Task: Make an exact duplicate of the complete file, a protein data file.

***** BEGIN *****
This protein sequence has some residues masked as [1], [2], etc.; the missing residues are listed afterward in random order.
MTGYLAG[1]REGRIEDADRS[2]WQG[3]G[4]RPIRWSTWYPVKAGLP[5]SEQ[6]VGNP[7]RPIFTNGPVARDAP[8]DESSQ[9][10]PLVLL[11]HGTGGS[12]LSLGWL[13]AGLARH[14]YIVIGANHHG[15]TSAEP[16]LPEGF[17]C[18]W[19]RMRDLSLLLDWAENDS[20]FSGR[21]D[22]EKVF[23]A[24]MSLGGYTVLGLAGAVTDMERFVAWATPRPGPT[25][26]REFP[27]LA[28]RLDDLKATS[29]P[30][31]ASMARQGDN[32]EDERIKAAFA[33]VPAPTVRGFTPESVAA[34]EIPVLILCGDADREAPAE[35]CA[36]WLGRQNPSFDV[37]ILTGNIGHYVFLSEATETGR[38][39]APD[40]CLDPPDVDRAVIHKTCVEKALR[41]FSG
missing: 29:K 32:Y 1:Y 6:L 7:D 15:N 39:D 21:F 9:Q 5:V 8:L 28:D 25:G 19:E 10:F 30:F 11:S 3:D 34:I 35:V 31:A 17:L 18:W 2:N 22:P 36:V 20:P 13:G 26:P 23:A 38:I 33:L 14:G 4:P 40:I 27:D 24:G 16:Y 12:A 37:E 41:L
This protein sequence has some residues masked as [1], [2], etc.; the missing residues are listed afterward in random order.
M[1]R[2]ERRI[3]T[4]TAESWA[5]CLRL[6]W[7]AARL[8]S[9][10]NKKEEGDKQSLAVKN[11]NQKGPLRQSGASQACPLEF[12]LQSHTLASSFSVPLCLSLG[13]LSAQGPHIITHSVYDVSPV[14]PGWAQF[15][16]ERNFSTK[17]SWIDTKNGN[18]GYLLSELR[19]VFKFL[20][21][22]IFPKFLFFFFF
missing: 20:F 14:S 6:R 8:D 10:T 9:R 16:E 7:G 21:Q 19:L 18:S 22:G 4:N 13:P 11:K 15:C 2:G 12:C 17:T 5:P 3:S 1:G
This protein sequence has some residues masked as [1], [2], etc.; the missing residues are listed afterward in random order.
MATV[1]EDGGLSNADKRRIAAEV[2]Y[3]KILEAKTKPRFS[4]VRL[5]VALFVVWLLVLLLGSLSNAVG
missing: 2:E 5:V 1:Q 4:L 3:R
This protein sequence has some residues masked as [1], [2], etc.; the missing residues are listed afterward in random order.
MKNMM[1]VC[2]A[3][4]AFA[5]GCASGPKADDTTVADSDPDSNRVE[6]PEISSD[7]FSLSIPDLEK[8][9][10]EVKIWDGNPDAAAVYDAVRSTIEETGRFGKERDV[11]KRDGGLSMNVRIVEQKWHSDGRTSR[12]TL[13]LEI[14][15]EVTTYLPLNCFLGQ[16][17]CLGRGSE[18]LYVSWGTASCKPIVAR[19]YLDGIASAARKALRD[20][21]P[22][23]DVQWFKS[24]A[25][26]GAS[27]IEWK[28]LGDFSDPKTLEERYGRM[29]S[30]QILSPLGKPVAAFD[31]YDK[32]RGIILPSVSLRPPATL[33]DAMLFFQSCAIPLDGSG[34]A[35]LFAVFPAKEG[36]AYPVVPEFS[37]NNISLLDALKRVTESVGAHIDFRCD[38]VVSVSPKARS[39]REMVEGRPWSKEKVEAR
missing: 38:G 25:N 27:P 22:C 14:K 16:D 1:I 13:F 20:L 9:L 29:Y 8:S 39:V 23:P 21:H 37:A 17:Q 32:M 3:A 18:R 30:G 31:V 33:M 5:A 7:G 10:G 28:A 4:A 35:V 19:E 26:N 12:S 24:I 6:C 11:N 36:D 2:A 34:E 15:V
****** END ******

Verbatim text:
This protein sequence has some residues masked as [1], [2], etc.; the missing residues are listed afterward in random order.
MTGYLAG[1]REGRIEDADRS[2]WQG[3]G[4]RPIRWSTWYPVKAGLP[5]SEQ[6]VGNP[7]RPIFTNGPVARDAP[8]DESSQ[9][10]PLVLL[11]HGTGGS[12]LSLGWL[13]AGLARH[14]YIVIGANHHG[15]TSAEP[16]LPEGF[17]C[18]W[19]RMRDLSLLLDWAENDS[20]FSGR[21]D[22]EKVF[23]A[24]MSLGGYTVLGLAGAVTDMERFVAWATPRPGPT[25][26]REFP[27]LA[28]RLDDLKATS[29]P[30][31]ASMARQGDN[32]EDERIKAAFA[33]VPAPTVRGFTPESVAA[34]EIPVLILCGDADREAPAE[35]CA[36]WLGRQNPSFDV[37]ILTGNIGHYVFLSEATETGR[38][39]APD[40]CLDPPDVDRAVIHKTCVEKALR[41]FSG
missing: 29:K 32:Y 1:Y 6:L 7:D 15:N 39:D 21:F 9:Q 5:V 8:L 28:D 25:G 19:E 10:F 30:F 11:S 3:D 34:I 35:V 31:A 17:L 18:W 2:N 22:P 36:V 20:P 13:G 26:P 23:A 38:I 33:L 14:G 4:P 40:I 27:D 24:G 16:Y 12:A 37:E 41:L
This protein sequence has some residues masked as [1], [2], etc.; the missing residues are listed afterward in random order.
M[1]R[2]ERRI[3]T[4]TAESWA[5]CLRL[6]W[7]AARL[8]S[9][10]NKKEEGDKQSLAVKN[11]NQKGPLRQSGASQACPLEF[12]LQSHTLASSFSVPLCLSLG[13]LSAQGPHIITHSVYDVSPV[14]PGWAQF[15][16]ERNFSTK[17]SWIDTKNGN[18]GYLLSELR[19]VFKFL[20][21][22]IFPKFLFFFFF
missing: 20:F 14:S 6:R 8:D 10:T 9:R 16:E 7:G 21:Q 19:L 18:S 22:G 4:N 13:P 11:K 15:C 2:G 12:C 17:T 5:P 3:S 1:G
This protein sequence has some residues masked as [1], [2], etc.; the missing residues are listed afterward in random order.
MATV[1]EDGGLSNADKRRIAAEV[2]Y[3]KILEAKTKPRFS[4]VRL[5]VALFVVWLLVLLLGSLSNAVG
missing: 2:E 5:V 1:Q 4:L 3:R
This protein sequence has some residues masked as [1], [2], etc.; the missing residues are listed afterward in random order.
MKNMM[1]VC[2]A[3][4]AFA[5]GCASGPKADDTTVADSDPDSNRVE[6]PEISSD[7]FSLSIPDLEK[8][9][10]EVKIWDGNPDAAAVYDAVRSTIEETGRFGKERDV[11]KRDGGLSMNVRIVEQKWHSDGRTSR[12]TL[13]LEI[14][15]EVTTYLPLNCFLGQ[16][17]CLGRGSE[18]LYVSWGTASCKPIVAR[19]YLDGIASAARKALRD[20][21]P[22][23]DVQWFKS[24]A[25][26]GAS[27]IEWK[28]LGDFSDPKTLEERYGRM[29]S[30]QILSPLGKPVAAFD[31]YDK[32]RGIILPSVSLRPPATL[33]DAMLFFQSCAIPLDGSG[34]A[35]LFAVFPAKEG[36]AYPVVPEFS[37]NNISLLDALKRVTESVGAHIDFRCD[38]VVSVSPKARS[39]REMVEGRPWSKEKVEAR
missing: 38:G 25:N 27:P 22:C 14:K 16:D 1:I 13:F 20:L 9:L 29:Y 8:S 39:V 23:P 21:H 37:A 17:Q 32:M 3:A 18:R 30:G 31:V 33:M 5:A 7:G 10:G 28:A 4:A 35:V 19:E 26:N 12:S 24:I 6:C 11:N 36:D 2:A 34:E 15:V